Oliver Sacks | Critical Essay by John Wiltshire

This literature criticism consists of approximately 28 pages of analysis & critique of Oliver Sacks.
This section contains 8,207 words
(approx. 28 pages at 300 words per page)
Buy the Critical Essay by John Wiltshire

SOURCE: Wiltshire, John. “Deficits and Enhancements: Reflections on the Writings of Oliver Sacks.” Cambridge Quarterly 20, no. 4 (1991): 304-21.

In the following essay, Wiltshire provides a survey of Sacks's writings and attributes his success to his “capacity to turn deficits into wonders.”

‘Neurology's Favourite Word is “Deficit”, denoting an impairment or incapacity of neurological function,’ writes Oliver Sacks at the opening of his very successful collection of case studies, The Man Who Mistook His Wife for a Hat: ‘loss of speech, loss of language, loss of memory, loss of vision, loss of dexterity, loss of identity and a myriad other lacks and losses …’ Much of the book's success (the title study has been made into a filmed opera) can be attributed to Sacks's capacity to turn deficits into wonders, to...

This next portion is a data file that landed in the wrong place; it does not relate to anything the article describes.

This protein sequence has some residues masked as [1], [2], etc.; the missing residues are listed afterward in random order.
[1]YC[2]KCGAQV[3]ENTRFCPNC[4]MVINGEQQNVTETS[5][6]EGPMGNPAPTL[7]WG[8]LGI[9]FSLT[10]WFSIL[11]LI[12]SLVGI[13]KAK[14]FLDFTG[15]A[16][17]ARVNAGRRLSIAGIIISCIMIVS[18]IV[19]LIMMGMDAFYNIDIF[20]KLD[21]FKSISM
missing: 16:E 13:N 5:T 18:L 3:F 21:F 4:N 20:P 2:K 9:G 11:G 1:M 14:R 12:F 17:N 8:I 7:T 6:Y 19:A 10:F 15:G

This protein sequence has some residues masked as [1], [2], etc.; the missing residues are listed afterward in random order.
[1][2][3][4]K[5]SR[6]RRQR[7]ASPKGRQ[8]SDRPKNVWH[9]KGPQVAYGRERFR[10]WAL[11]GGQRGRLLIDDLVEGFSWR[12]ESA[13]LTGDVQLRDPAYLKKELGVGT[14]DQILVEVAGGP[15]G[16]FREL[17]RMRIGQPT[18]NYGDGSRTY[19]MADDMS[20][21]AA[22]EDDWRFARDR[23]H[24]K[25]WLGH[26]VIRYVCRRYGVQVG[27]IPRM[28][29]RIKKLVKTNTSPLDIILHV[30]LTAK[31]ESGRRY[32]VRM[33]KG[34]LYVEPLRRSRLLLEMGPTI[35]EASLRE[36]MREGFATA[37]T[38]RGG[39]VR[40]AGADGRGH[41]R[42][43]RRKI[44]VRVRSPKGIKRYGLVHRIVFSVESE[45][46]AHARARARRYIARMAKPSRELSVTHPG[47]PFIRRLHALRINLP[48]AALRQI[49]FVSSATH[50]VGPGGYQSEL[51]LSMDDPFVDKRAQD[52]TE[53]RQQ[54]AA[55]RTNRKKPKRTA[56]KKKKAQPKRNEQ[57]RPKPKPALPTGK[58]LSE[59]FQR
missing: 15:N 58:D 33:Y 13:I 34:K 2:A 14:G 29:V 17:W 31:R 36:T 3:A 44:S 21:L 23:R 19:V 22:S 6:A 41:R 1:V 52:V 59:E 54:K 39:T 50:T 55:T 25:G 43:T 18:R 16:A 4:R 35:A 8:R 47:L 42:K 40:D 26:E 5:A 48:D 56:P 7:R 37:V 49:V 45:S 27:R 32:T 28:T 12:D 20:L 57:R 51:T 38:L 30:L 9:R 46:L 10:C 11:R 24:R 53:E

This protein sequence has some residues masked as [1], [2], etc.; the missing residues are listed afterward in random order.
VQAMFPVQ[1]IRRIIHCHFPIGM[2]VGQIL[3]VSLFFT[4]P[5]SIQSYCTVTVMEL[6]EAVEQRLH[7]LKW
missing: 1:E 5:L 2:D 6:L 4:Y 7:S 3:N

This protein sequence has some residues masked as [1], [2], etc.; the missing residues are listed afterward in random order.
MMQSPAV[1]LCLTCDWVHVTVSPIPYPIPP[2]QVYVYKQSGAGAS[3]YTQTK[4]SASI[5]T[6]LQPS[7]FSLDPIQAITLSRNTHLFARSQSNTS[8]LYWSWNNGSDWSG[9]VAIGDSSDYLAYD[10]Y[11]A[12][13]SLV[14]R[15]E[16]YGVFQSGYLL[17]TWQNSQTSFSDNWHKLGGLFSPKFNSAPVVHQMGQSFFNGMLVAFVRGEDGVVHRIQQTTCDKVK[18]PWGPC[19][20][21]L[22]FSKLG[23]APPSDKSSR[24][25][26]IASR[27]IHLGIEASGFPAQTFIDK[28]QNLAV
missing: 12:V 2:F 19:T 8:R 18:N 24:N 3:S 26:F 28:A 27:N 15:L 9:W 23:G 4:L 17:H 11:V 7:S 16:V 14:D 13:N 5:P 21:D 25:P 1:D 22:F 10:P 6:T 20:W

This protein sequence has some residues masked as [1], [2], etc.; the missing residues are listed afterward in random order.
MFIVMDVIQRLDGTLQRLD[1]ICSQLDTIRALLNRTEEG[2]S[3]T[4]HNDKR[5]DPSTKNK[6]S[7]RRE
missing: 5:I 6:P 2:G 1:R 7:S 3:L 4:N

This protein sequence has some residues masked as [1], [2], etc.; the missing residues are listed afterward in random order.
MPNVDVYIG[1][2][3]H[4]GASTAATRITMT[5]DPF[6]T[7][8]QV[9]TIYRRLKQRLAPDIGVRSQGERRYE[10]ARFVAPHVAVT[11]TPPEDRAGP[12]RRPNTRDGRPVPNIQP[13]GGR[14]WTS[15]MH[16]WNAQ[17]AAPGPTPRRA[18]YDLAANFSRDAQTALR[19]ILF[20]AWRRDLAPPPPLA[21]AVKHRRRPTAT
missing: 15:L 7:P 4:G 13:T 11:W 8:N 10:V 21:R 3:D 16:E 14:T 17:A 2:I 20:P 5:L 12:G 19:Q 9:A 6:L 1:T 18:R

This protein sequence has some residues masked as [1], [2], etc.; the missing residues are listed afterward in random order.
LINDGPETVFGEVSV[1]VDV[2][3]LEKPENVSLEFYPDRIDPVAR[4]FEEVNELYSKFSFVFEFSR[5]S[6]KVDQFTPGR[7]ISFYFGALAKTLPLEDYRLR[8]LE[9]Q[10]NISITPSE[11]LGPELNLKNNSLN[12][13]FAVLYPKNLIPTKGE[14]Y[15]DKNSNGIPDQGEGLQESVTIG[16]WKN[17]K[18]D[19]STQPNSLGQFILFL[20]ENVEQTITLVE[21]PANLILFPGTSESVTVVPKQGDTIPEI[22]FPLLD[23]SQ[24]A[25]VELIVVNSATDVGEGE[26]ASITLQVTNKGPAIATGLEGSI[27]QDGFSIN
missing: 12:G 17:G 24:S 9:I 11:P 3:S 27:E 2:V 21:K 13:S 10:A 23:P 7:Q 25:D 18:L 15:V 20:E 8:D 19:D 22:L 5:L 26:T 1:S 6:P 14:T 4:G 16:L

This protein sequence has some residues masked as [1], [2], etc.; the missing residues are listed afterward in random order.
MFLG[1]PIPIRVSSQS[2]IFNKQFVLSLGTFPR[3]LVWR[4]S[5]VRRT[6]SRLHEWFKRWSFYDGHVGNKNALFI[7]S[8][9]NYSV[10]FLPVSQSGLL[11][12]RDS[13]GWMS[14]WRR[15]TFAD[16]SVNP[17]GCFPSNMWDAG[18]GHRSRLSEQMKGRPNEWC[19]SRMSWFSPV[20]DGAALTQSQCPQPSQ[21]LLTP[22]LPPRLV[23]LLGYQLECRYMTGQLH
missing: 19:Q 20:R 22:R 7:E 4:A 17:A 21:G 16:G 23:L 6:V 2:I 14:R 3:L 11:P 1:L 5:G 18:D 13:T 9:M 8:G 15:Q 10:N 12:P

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This section contains 8,207 words
(approx. 28 pages at 300 words per page)
Buy the Critical Essay by John Wiltshire
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Critical Essay by John Wiltshire from Gale. ©2005-2006 Thomson Gale, a part of the Thomson Corporation. All rights reserved.
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